February 2, 2017
Check for health warnings before going near waterways – ‘if in doubt, keep out’
With the long weekend almost here, recreational water users are being reminded to avoid contact with some Canterbury and South Canterbury waterways.
Dr Alistair Humphrey, Canterbury Medical Officer of Health, says health warnings remain in place where there’s potentially toxic blue-green algae (cyanobacteria) in a number of areas around the regions.
“Make sure you check the health warnings for toxic algae before going near any waterways this long weekend,” Dr Humphrey says.
“And if in doubt, keep out.”
Algal blooms can produce toxins harmful to humans and animals; people should avoid contact with the water where algal blooms are present until further notice. The algae is particularly dangerous for dogs.
"Animals that show signs of illness after coming into contact with toxic algae should be taken to a vet immediately. Symptoms of cyanotoxin poisoning in dogs include panting, lethargy, muscle tremors, twitching and convulsions – which usually occur within 30 minutes of exposure.”
Dr Humphrey says people who come into contact with toxic algae can also experience unpleasant symptoms.
“Exposure may cause skin rashes, nausea, stomach cramps, tingling and numbness around the mouth and fingertips. If you experience any of these symptoms visit your doctor immediately and please let your doctor know if you have had contact with the water,” Dr Humphrey says.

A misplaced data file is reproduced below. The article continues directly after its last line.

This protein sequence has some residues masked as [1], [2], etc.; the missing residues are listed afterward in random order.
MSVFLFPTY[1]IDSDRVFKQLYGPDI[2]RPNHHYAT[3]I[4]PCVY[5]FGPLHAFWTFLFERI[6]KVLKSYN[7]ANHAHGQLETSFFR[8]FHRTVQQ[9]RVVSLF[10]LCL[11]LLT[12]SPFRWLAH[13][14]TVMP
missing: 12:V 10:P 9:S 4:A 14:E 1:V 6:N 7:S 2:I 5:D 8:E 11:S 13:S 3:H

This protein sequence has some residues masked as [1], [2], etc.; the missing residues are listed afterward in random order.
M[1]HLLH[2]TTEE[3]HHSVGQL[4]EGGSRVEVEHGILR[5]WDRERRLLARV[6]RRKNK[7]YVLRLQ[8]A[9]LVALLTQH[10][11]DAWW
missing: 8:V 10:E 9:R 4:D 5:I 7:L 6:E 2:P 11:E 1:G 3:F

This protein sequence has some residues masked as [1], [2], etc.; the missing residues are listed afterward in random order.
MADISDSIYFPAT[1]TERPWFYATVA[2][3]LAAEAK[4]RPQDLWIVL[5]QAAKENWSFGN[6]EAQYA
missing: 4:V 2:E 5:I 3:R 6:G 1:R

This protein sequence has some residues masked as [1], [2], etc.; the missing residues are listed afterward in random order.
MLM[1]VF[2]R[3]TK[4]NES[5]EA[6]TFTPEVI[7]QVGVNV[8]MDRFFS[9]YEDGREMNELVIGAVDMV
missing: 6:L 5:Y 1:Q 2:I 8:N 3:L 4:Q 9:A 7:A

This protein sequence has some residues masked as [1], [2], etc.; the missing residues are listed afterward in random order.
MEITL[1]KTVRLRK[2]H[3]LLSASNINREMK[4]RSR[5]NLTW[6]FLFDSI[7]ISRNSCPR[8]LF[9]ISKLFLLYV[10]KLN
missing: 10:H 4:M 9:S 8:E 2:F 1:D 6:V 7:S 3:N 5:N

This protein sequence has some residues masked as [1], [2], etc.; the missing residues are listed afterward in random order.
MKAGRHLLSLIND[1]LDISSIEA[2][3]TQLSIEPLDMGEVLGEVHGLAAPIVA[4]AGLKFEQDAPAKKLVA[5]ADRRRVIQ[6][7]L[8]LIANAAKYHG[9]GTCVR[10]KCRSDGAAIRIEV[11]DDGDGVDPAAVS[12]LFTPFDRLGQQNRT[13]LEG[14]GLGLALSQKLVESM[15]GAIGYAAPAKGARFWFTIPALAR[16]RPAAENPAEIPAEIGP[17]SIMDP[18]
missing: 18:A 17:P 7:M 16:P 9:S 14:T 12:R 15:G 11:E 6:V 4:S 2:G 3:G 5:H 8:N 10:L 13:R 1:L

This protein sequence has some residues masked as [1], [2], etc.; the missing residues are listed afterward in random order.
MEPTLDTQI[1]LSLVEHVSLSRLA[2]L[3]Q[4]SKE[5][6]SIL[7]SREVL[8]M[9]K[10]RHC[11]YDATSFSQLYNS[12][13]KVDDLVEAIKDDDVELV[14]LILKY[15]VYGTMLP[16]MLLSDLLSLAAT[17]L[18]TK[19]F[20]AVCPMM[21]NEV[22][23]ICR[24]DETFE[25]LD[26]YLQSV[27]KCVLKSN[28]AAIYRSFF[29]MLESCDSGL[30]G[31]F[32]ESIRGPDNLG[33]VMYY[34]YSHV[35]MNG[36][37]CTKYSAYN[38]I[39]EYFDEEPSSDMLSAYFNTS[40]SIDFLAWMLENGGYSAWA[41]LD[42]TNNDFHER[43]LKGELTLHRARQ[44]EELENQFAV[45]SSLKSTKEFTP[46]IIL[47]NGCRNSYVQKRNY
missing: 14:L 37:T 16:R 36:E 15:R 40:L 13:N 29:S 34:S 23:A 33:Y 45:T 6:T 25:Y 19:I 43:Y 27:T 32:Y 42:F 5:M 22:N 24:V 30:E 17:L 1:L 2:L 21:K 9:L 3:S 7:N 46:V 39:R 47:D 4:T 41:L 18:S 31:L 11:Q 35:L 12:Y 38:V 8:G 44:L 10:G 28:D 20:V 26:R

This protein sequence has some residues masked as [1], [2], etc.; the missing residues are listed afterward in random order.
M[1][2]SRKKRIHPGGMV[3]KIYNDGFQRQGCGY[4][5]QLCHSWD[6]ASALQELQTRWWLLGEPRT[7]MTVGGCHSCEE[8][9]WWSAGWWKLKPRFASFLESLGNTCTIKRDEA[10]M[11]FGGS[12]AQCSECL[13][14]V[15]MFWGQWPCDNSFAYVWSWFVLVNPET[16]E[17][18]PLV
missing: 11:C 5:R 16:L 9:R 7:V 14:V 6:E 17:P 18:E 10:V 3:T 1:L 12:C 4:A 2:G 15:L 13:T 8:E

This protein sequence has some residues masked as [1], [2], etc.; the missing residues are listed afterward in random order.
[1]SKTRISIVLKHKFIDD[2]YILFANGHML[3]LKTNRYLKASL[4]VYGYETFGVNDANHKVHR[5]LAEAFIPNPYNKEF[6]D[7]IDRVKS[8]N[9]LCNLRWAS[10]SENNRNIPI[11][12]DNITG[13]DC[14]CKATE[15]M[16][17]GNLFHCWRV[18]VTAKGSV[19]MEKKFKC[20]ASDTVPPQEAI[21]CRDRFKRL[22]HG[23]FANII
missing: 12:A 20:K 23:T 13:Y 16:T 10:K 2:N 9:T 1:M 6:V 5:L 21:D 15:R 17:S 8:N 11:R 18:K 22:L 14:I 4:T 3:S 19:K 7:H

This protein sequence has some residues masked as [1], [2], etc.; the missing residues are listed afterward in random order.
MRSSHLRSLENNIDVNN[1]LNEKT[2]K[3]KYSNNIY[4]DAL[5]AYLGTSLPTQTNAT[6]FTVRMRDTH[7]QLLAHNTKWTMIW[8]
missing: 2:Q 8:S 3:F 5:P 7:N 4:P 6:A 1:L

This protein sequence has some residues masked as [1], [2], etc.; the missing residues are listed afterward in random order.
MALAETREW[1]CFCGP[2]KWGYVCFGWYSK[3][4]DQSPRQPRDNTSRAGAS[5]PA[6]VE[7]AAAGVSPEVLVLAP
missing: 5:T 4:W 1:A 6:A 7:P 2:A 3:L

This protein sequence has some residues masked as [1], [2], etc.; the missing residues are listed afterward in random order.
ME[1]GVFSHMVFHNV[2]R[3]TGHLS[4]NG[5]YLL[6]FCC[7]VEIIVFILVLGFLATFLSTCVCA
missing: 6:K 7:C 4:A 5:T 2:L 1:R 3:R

People should never drink water from a waterway where a health warning is in place and they should also avoid eating fish and shellfish taken from areas where warnings are in place.
“Boiling the water does not remove the toxin. If fish are eaten, remove the gut and liver and wash in clean water.”
Dr Tim Davie, Environment Canterbury Chief Scientist, says it is not possible to monitor every reach of every stream and river in Canterbury so we concentrate on sites where we know people swim.
“We monitor 52 popular freshwater swimming sites in Canterbury and similar number of beaches; the results are shown on the Environment Canterbury and the LAWA websites (Land, Air, Water Aotearoa),” Dr Davie says.
“If you’re swimming at non-monitored sites then we encourage you to check the stream bottom for what look like black mats. If there are significant black mats and particularly if bits are breaking off then you should not swim or allow dogs to the site.”
Potentially toxic algae is currently present in the following locations in the region:
• Te Waihora/ Lake Ellesmere
• Te Roto o Wairewa/ Lake Forsyth
• Lake Rotorua (Kaikoura)
• Hurunui River at State Highway 7 (including the swimming hole behind the Balmoral campground) and State Highway 1
• Waikirikiri/Selwyn River at Glentunnel
• Te Nga Wai River at Te Nga Wai Bridge (near Pleasant Point)
• Opihi River at Saleyards Bridge (near Pleasant Point), near State Highway1 and near the Waipopo Huts
• Pareora River near the Pareora Huts
• Hakataramea River near the State Highway Bridge
• Cust Main Drain near Skewbridge Rd.
You can also contact Community and Public Health for more information on health warnings (03) 364 1777.
Facts about cyanobacteria:
• The algae occur naturally but can increase rapidly during warmer months.
• If the water is cloudy, discoloured, or has small globules suspended in it, avoid all contact.
• Not all cyanobacteria blooms are visible to the naked eye and toxins can persist after the blooms disappear.
• Cyanobacteria concentrations can change quickly with changing environmental conditions (e.g. wind). Avoid contact with the water if a health warning is in place.